Telecom Italia Does the Splits

Telecom Italia (TIM) is to create separate, autonomous subsidiaries for its mobile business and its Italian fixed-access business, but the carrier says the move is not linked to any planned asset sales.

The carrier's shares were suspended from trading Monday while its board met to discuss the operator's strategy, with Italian and international media agencies reporting that a sale of Telecom Italia's mobile business was being planned. (See Telecom Italia to Revamp.)

But in a press conference held after 7 p.m. Central European time, the carrier's chairman, Marco Tronchetti Provera, announced that two new subsidiaries were to be created -- one for the carrier's Italian mobile business, the other for the fixed-access network in Italy. Each subsidiary will have its own board, management team, and balance sheets, he said.

The operator already has one separate subsidiary, TIM Brasil, which has more than 22 million GSM customers in Brazil.

Provera said the carrier decided to create the new subsidiaries following "a marked increase in regulatory pressure on Telecom Italia," especially in relation to the development and marketing of bundled fixed and mobile service packages. He said the creation of these separate entities would increase the transparency of Telecom Italia's operations, and give the company greater financial and operational flexibility, and that the company would now focus on the details of exactly which assets will be owned and managed by the new subsidiaries.

Also part of the carrier's new strategy is a greater focus on broadband and content services in Italy and elsewhere in Europe. Telecom Italia has broadband operations in France, Germany, and The Netherlands. (See DT Rival Launches IPTV and Italians Prep Big French DSL Rollout.)

But isn't this a radical shift in strategy, to spin off the mobile business that was only reintegrated into Telecom Italia in 2005? (See Telecom Italia/TIM Merger Approved.)

"Our strategy has to be consistent with reality," said the chairman. "The regulatory situation [has led the board] to introduce some changes. We strongly believe in convergence," but the carrier has to work within the constraints of the regulatory environment.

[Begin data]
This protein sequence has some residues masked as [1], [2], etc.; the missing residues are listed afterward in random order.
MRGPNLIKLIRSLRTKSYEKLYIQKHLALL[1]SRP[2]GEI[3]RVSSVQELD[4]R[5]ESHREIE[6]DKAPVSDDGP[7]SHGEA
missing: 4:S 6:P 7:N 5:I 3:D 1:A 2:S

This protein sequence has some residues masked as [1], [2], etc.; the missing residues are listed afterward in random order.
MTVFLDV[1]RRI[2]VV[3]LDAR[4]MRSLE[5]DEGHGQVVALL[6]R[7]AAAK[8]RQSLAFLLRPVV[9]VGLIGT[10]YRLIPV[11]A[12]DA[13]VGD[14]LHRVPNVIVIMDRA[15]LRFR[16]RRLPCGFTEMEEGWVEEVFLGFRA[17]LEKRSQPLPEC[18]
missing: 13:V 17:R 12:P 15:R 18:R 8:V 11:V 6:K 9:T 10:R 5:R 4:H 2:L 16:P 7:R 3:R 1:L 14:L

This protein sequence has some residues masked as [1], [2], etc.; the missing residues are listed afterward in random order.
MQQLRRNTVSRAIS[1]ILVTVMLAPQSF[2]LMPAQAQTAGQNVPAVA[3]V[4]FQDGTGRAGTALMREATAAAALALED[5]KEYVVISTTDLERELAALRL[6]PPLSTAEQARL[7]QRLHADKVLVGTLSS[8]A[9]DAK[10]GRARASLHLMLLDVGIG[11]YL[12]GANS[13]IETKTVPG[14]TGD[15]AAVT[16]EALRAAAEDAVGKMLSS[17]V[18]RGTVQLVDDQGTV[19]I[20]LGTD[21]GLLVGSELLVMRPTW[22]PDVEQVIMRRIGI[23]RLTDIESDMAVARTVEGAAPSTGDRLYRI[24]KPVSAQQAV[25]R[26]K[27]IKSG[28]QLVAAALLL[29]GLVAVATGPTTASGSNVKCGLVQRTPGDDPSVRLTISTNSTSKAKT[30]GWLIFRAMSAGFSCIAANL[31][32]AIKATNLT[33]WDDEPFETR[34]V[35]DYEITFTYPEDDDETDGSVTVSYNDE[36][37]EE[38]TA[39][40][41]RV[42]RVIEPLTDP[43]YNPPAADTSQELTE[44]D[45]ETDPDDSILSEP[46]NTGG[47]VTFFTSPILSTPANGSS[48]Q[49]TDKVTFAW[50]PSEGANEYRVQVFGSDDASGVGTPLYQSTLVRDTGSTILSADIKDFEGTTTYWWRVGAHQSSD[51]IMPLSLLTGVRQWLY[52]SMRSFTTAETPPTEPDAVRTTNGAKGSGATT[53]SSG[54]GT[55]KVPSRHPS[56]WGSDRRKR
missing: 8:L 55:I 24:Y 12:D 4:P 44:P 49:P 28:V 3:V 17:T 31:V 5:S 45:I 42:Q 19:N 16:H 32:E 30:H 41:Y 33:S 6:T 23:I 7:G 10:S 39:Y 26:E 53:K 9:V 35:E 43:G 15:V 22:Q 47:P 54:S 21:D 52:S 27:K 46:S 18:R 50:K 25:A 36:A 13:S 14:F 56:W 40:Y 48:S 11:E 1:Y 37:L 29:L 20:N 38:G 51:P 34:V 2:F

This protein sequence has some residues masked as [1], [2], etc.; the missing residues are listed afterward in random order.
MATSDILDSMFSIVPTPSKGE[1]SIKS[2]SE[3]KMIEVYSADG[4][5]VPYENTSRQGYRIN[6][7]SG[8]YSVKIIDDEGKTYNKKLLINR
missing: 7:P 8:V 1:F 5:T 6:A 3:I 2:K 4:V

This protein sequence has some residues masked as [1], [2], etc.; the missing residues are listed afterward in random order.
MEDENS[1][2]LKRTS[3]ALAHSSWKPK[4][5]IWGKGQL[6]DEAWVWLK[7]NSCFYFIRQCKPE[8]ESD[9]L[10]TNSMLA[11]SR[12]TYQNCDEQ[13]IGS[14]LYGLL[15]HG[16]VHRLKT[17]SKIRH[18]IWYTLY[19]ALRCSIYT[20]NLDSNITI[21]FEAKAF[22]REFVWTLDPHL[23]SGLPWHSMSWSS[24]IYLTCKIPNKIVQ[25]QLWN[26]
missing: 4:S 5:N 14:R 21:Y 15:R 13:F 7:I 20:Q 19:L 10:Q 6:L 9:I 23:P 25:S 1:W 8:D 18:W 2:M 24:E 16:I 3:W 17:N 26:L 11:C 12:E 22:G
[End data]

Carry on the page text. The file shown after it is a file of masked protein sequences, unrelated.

The chairman then faced a barrage of questions from financial analysts about whether the move would herald the sale of the mobile business, which had only been reintegrated into the carrier in 2005. (See Telecom Italia/TIM Merger Approved.)

And after deflecting many of them with answers such as "The only offers we know about are the ones we read in the newspapers," Provera stated: "We have no intention to sell -- we just want flexibility, both financial and operational. We have not received any offers. There is no mandate to sell anything, and there are no offers on the table."

But he left the door open for any bids. "We want to create value. It's up to the market. We will consider any offers we get. As in the past, we are open to all offers that would be of interest to the company. If there is an offer it is my duty to evaluate the offer."

Whatever the chairman says, the market's view is that the move is the first step towards the sale of the mobile business, a move that could wipe out the carrier's current €41.3 billion (US$52.5 billion) debt.

Ovum Ltd. analyst Martin Venzky-Stalling believes the move "has less to do with strategic considerations, addressing customer needs, or meeting regulatory requirements. The main reason seems to be the massive debt that has been accumulated and which is now becoming a real burden."

And selling the mobile business would not only be "a complete reversal of the company's strategy," it could also weaken the carrier, reckons the Ovum man. "BT Group plc (NYSE: BT; London: BTA) suffered from selling its mobile business, and many fixed-only players are trying to get back into mobile," he notes.

The general uncertainty over the carrier's future has not helped its valuation. Telecom Italia shares, which are back in play today, are trading down nearly 1 percent at €2.24 on the Italian bourse, giving the company a market valuation of €42 billion ($53.4 billion), only slightly higher than its net debt.

— Ray Le Maistre, International News Editor, Light Reading

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